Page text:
Saturday, June 24, 2006


First Nations leaders in Manitoba last week unanimously voted to block rail lines later this month in hopes of pressuring the Canadian government to settle land claims.

Fifty tribal leaders at the Assembly of Manitoba Chiefs supported the blockade. Plans are still being finalized but the First Nations will give advance notice to prevent anyone from being harmed.

The blockade will take place June 29. The Roseau River First Nation plans to block two rail lines coming from the U.S. Several other tribes plan to blockade other lines.

According to Chief Terrence Nelson of Roseau River First Nation, more than 6,000 land claims haven't been settled.

A Press release from Chief Terrence Nelson of Roseau River First Nation, Manitoba reads as follows:
Ultimatum meets Ultimatum! As Premier Dalton McGuinty and Minister of Indian Affairs Jim Prentice pull out of the Six Nations/Caledonia land claim with ultimatums that the "barricades must come down," First Nations across Canada are issuing their own ultimatums. Last week, 100 Ontario Chiefs walked to the site of the land claim dispute and issued their own warning to Canada. Today Union of British Columbia Chiefs issued full support to Six Nations. In Manitoba, the Assembly of Manitoba Chiefs, representing 64 First Nations, passed a resolution supporting a 24-hour railway blockade set for June 29th 2006, "to force the Canadian government to establish a reasonable time-frame for settlement of land claims."

Chief Terrance Nelson moved the resolution to "send a message, that resource wealth of our lands are what supports every Canadian." Canada is the third largest producer of diamonds, has 10 per cent of the world's forests, and mines 60 metals and minerals. Oil is now over $72 a barrel, up from $10 a barrel in 1999, and there are 1.4 trillion barrels of oil in the tar sands plus hundreds of other oil and gas producing areas. Canada had eight straight federal government budget surpluses, a 2005 reported net worth of $4.5 trillion, and GDP over a trillion dollars. Today the federal government raises far more revenue from its share of resource royalties than it does from income taxes.

Roseau River will block two railway lines going into the United States. At least six other Manitoba First Nations have vowed to block railway lines at the same time. The financial cost of the railway blockades will be in the millions but the real impact is likely to be the international image of Canada. Canada was the United Nations choice as the "best country in the world to live in" for seven straight years, but while Canada was number one on the index, Canadian First Nations communities mired in extreme poverty were set at the 63rd level on the UN scale. Over 6,000 First Nations land claims are now in limbo.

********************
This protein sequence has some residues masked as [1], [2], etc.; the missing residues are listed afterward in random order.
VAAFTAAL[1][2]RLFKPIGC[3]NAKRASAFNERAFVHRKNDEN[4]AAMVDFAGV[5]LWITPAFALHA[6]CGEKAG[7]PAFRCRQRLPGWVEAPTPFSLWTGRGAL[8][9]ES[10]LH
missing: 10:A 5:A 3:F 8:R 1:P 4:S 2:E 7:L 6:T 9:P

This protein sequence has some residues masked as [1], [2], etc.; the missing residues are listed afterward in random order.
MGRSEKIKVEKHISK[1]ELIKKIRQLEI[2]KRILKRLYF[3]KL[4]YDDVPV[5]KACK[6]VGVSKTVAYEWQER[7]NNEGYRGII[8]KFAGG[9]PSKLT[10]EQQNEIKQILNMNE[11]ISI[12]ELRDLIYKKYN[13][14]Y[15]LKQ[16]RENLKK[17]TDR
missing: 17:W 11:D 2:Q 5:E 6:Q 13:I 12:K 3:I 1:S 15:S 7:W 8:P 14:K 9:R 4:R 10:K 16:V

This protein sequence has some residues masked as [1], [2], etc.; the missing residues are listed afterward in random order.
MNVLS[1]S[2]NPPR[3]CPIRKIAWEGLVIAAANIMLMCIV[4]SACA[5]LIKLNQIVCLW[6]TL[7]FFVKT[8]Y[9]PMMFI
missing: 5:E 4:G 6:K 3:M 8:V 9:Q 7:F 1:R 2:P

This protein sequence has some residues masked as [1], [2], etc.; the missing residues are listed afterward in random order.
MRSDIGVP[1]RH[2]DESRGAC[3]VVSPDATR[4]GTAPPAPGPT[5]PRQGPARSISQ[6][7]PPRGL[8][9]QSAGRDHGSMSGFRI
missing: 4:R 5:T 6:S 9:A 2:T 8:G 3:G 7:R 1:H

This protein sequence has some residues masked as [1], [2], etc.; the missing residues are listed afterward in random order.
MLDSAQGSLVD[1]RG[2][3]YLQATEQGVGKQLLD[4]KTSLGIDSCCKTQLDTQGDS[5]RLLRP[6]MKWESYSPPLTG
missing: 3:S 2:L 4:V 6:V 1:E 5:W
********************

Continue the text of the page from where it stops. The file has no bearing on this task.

"What pisses me off when I watch the Caledonia violence" said an angry Chief Nelson, "is the immigrants to our lands didn't bring the diamonds or other resources from Europe in their little wooden boats, yet they have the gall to demand we, the owners of the land and resources, must now pay taxes to them on top of their theft." Treaties 1 to 11 representatives went home last week from a Winnipeg conference to seek support in their regions to initiate railway blockades in traditional territories.

The resolution of the Assembly of Manitoba Chiefs reads:
Resolution - Assembly of Manitoba Chiefs
MAY 30-JUNE 1, 2006


WHEREAS, the Roseau River Anishinabe First Nation will initiate a railway blockade on Thursday, June 29th at 4 p.m. and will end on Friday, June 30th at 4 p.m. to force the Canadian government to establish a reasonable time-frame for settlement of land claims; and

WHEREAS, the purpose is to send a message to the federal government and all Canadians that resource wealth of our lands are what supports every Canadian; and

WHEREAS, Roseau River Anishinabe First Nation is asking for other First Nations to support in a national railway blockade to demand an answer from Canada.

THEREFORE BE IT RESOLVED, that the Chiefs-in-Assembly support the one day blockade by the Roseau River Anishinabe First Nation.

Moved by: Chief Terry Nelson, Roseau River Anishinabe First Nation
Seconded By: Chief Morris Shannacappo, Rolling River First Nation

The following is from the CBC.

CN asks court to prevent rail blockades in Manitoba

Canadian National on Thursday sought an injunction in a Manitoba court seeking to block First Nations in the province from blocking its rail lines.

The railway said it filed the application with the Manitoba Court of Queen's Bench.

First Nations leaders in the province said last week they are planning to blockade rail lines this summer to pressure the federal government to settle outstanding land claims.

During a general assembly of the Assembly of Manitoba Chiefs, 50 representatives of First Nations voted unanimously in favour of blocking rail traffic on reserves this summer.

The bands involved plan to block the rail lines for 24 hours on June 29 in southern Manitoba.

"CN has no authority to resolve First Nations' land claims disputes with the federal government, and said rail blockades would be unsafe and unfairly harm CN, its customers and their employees, and the national economy," the company said in a release.

CN Rail also said it has asked First Nations to reconsider their blockade plan and urged them to pursue alternative dispute-resolution mechanisms with the government.

1 comment:

saga said...

CN complains that the railway blockades will harm the economy ... that IS the point!